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Olby’s Suspension, Part 2

The story that won’t go away.  I’m still convinced there’s more to this than what has been made public.   Opinion on this suspension seems to be all over the place:

ABC News reports:

In a statement, MSNBC said its ethics policy bans journalists from making political contributions. Olbermann, perhaps the cable network’s most famous face, is known as an outspoken liberal commenter. As one of the network’s highest-paid personalities, he is central to the network’s “Lean Forward” campaign, a rebranding effort promoting progressive points of view. Thomas Roberts anchored “Countdown” on Friday night.

CNN is talking about the dangers of a “partisan media”:

In the fallout, other MSNBC personalities were also found to have given to Democratic candidates, while Media Matters uncovered the fact that more than 30 Fox News hosts and contributors had donated to conservative candidates.

Whole news networks are being transformed into little more than on-air advocates for political parties. The idea of objectivity is now increasingly dismissed as a myth rather than honored as an ideal toward which the news industry should strive.

Americans are self-segregating themselves into separate political realities — responding to the proliferation of information by consuming news that confirms their political prejudices. Loyal viewers see opinion-anchors like Olbermann or Glenn Beck as the only “truth-tellers” in town, while dismissing the rest of the media as cowardly or biased. We are devolving back to the era when newspapers were owned and operated by political parties.

The result: Partisan warfare is on the rise, and trust in media is on the decline. The Pew Research Center for the People & the Press has documented the trend and concluded that “virtually every news organization or program has seen its credibility marks decline” over the past decade.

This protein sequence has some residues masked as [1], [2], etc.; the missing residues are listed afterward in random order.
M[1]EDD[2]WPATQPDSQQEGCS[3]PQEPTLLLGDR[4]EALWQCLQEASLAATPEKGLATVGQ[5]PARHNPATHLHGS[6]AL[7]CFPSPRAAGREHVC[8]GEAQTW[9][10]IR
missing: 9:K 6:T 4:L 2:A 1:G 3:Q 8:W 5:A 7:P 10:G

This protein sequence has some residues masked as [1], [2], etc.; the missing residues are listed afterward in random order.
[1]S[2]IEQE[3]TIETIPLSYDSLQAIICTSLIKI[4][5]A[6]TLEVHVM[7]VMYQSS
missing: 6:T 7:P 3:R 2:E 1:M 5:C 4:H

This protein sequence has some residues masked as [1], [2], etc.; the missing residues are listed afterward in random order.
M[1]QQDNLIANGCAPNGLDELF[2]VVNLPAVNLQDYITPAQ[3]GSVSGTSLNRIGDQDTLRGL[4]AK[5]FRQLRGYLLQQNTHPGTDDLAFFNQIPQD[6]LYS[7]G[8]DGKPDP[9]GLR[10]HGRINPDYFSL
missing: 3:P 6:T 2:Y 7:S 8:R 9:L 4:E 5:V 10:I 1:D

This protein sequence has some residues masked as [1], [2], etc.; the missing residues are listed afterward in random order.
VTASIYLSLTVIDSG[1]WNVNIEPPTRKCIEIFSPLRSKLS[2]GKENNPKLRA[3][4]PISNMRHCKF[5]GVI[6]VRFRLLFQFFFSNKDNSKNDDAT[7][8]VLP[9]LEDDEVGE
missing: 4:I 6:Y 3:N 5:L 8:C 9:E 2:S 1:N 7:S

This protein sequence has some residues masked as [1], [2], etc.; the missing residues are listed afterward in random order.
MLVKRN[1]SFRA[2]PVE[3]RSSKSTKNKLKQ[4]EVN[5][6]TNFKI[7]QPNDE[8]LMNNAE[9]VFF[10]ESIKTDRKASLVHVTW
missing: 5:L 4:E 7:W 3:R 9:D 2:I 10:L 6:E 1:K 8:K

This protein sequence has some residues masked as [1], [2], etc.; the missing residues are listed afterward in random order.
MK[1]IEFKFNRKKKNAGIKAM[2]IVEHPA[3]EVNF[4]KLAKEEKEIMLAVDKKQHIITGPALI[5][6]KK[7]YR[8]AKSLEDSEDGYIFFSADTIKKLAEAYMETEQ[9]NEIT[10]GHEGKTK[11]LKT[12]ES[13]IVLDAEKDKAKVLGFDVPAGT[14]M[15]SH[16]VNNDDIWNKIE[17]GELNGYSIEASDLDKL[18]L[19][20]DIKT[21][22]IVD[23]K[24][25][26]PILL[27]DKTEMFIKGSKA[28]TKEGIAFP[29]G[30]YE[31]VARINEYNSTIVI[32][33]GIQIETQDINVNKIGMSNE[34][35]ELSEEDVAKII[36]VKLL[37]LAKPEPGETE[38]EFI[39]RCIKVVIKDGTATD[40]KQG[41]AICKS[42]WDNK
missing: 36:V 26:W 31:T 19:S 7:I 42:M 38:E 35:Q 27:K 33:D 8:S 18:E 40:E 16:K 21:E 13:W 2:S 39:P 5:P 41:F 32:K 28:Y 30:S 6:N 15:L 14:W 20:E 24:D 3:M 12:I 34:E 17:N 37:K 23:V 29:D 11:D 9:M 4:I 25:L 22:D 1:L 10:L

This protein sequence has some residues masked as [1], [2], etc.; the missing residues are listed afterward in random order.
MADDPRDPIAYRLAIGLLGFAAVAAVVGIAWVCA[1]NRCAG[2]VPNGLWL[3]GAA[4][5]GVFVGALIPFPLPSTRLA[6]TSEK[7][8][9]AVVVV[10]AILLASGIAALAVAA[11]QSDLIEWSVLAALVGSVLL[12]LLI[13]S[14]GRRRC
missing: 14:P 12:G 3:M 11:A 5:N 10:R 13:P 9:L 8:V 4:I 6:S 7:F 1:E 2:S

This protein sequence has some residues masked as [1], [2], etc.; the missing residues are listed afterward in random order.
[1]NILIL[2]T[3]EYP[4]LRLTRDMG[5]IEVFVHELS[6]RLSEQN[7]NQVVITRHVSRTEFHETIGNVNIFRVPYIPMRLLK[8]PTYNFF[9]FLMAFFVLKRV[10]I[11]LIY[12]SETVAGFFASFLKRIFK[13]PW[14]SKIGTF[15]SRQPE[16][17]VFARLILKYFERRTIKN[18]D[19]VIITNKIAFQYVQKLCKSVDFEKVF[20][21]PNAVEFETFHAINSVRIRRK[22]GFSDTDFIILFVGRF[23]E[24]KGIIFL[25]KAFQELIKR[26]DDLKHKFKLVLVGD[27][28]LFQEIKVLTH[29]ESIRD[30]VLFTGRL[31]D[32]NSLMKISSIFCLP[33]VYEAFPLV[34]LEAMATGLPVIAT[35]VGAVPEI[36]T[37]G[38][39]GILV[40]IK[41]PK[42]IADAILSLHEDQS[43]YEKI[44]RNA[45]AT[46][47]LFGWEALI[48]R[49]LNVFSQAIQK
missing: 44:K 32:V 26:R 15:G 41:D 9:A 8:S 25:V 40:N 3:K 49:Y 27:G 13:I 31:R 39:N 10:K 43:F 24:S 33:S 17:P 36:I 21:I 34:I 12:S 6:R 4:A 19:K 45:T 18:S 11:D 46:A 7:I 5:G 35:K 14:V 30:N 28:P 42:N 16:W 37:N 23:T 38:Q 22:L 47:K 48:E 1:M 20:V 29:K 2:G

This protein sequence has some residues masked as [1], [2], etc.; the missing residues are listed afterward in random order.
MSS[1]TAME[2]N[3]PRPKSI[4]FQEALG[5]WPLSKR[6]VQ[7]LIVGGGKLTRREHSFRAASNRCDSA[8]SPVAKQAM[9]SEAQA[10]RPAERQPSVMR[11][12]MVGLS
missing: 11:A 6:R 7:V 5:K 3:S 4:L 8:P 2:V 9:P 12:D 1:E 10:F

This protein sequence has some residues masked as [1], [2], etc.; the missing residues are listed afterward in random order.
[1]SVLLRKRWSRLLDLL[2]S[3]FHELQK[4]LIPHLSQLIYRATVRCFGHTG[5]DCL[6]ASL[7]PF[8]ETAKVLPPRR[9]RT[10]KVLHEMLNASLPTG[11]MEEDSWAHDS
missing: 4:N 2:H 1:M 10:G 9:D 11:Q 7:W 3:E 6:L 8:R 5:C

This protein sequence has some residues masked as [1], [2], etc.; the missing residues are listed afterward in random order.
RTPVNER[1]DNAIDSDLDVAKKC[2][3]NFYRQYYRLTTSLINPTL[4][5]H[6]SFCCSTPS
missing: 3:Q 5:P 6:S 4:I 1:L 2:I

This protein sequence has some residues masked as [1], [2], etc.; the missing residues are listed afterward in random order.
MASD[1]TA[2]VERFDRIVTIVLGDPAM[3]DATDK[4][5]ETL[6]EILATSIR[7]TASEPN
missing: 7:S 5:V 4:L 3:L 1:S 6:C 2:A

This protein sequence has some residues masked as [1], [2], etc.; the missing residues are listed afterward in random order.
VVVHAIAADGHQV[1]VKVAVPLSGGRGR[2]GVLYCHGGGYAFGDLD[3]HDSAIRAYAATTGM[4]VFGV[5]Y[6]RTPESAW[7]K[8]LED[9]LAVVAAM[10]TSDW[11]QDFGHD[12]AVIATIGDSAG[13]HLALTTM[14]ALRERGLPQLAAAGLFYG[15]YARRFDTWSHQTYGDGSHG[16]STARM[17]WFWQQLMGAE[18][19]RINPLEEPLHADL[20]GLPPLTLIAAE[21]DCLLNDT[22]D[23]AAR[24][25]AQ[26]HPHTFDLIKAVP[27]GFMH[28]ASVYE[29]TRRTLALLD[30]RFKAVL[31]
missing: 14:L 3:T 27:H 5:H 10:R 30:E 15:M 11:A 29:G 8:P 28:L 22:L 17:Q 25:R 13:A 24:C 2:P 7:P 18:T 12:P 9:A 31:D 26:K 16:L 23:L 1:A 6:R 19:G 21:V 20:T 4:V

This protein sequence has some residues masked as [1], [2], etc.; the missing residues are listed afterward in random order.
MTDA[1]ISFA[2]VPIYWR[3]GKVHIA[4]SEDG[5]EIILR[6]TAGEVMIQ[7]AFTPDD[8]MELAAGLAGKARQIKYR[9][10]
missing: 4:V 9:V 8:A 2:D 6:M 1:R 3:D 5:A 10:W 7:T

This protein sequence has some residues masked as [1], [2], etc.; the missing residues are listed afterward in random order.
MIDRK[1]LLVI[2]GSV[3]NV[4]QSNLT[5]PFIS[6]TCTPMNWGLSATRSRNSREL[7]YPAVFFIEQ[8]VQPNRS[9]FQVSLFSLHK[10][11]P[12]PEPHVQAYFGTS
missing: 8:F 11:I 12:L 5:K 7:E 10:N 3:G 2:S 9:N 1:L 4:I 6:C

National Review writer Jay Nordlinger thinks the suspension is a crock:

I am another “Worst Person” alumnus — or whatever we should call ourselves — who thinks that the firing, or suspension, of Olbermann is a crock. Of course he supports Democratic candidates. He supports them every time he opens his mouth (unless his words backfire, which I trust they do).

And so does National Review writer Cliff May:

Is it possible that MSNBC does not realize that Keith Olbermann’s show is itself a political contribution? They don’t actually think it’s a news show, do they?

A Huffington Post writer says the suspension is justified:

The fact that MSNBC’s Keith Olbermann is a progressive liberal Democrat should come as no surprise to American news viewers. Nonetheless, NBC News policy, which also applies to MSNBC, clearly says that donating money to any candidate is a violation, as, “these activities jeopardize his or her standing as an impartial journalist because they may create the appearance of a conflict of interest.”

Olbermann’s political contributions reflect badly on all of NBC News. Therefore, his suspension without pay is necessary.



3 Responses

  1. I second the “more to the story” opinion. Politico speculates that it was a refusal to give an on-air mea culpa that got him canned -not necessarily the donations themselves. I’m thinking this was just the excuse they needed to rid themselves of a problem employee -who also happened to earn $7 million a year.

    • Well, apparently he hasn’t been “canned” after all. It has been announced he’ll be back on Tuesday. In other news, foot stomping and fist shaking has officially been deemed “danged effective.”

    • Gripweed – I just saw that, about to put up Olby, Part 3.

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